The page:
A <"http://www.yourlawyer.com/topics/overview/paxil_birth_defects">Paxil birth defect trial was remanded to state court last week. According to a report on Law360.com, the decision by Judge Timothy J. Savage of the U.S. District Court for the Eastern District of Pennsylvania to send the Paxil birth defect lawsuit to Pennsylvania is a blow to the drug’s maker, GlaxoSmithKline, which prefers to litigate claims in federal court.
The Paxil birth defect lawsuit had originally been filed in Pennsylvania state court, but Glaxo had successfully moved to have it sent to federal court. According to Law360.com, Glaxo argued the Philadelphia state court had no basis to hear the case because the individual plaintiffs werenâ€™t citizens of Pennsylvania. Despite having headquarters in Philadelphia, Glaxo claimed it wasn’t a citizen of the state because it is a Delaware limited liability company.
In remanding the case back to Pennsylvania state court, Judge Savage drew on a 2010 U.S. Supreme Court ruling in Hertz Corp.v. Friend, in which the high court decided that a company’s principal location is the place where its officers direct, control and coordinate their activities, Law360.com. Judge Savage said that because Delaware-based GlaxoSmithKline Holdings delegated the decision-making authority for Glaxo to the company’s executives, who are based in Philadelphia, the company must be considered a citizen of Pennsylvania.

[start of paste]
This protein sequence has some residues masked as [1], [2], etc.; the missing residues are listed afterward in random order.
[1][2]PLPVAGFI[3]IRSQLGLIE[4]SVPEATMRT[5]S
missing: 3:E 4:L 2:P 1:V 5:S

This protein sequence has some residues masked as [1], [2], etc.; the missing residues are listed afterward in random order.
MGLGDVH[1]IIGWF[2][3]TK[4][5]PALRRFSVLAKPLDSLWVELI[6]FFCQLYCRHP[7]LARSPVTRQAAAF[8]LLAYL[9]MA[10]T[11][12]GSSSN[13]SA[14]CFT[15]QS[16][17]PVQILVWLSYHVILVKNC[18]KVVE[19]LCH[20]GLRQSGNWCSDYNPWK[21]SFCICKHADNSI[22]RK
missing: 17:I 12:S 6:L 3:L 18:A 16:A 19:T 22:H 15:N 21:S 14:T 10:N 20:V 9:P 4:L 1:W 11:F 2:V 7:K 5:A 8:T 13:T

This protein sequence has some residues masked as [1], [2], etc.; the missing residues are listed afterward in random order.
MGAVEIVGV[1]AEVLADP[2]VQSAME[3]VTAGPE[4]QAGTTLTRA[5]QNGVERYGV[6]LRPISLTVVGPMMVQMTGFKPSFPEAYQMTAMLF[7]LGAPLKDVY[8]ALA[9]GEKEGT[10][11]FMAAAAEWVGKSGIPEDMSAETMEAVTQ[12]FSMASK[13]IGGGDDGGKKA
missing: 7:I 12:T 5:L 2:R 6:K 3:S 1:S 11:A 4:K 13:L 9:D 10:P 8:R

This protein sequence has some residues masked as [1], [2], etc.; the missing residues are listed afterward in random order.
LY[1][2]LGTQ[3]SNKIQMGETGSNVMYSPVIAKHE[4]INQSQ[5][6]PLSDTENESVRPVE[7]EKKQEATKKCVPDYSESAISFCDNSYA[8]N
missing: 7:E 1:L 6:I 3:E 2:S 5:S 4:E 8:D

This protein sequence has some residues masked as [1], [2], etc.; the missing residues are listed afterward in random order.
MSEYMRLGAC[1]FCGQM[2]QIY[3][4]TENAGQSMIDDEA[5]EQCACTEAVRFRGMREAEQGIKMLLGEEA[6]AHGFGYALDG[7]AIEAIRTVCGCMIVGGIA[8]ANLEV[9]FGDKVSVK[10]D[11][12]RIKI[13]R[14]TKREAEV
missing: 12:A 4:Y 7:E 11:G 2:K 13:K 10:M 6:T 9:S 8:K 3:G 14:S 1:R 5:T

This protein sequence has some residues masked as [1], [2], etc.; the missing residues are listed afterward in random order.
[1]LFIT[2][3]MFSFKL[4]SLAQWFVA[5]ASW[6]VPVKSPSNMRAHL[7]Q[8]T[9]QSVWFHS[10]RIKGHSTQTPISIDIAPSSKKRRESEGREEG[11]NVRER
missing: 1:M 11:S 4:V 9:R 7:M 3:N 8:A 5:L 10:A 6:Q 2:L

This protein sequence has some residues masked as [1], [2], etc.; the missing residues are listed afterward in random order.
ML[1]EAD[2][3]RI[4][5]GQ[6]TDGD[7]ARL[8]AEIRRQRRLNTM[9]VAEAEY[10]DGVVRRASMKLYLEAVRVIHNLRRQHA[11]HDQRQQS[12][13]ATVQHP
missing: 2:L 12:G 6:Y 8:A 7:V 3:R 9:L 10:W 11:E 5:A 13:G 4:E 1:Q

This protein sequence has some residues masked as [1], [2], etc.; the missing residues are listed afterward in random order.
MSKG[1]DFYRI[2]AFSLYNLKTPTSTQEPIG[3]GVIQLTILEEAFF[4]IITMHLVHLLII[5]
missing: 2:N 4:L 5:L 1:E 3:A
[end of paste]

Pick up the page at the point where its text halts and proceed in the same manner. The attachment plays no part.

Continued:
GlaxoSmithKline lost the first Paxil birth defect lawsuit to go to trial in October 2010, when a Philadelphia jury ordered the drug maker to pay $2.5 million to the family of a 3-year-old boy who was born with heart defects. The jury found 10-2 that Glaxo officials â€œnegligently failed to warnâ€ the doctor treating the childâ€™s mother about Paxilâ€™s birth defect risk. It also concluded the antidepressant was a â€œfactual causeâ€ of the childâ€™s heart defects.
The case, known as Kilker v. SmithKline Beecham Corp. d/b/a GlaxoSmithKline, was seen as a leading indicator of the strength of more than 600 similar cases.
Last July, we reported that Glaxo had agreed to pay in excess of $1 billion to settle hundreds of lawsuits over Paxil birth defects. Over 800 birth defect cases were resolved with the massive settlement.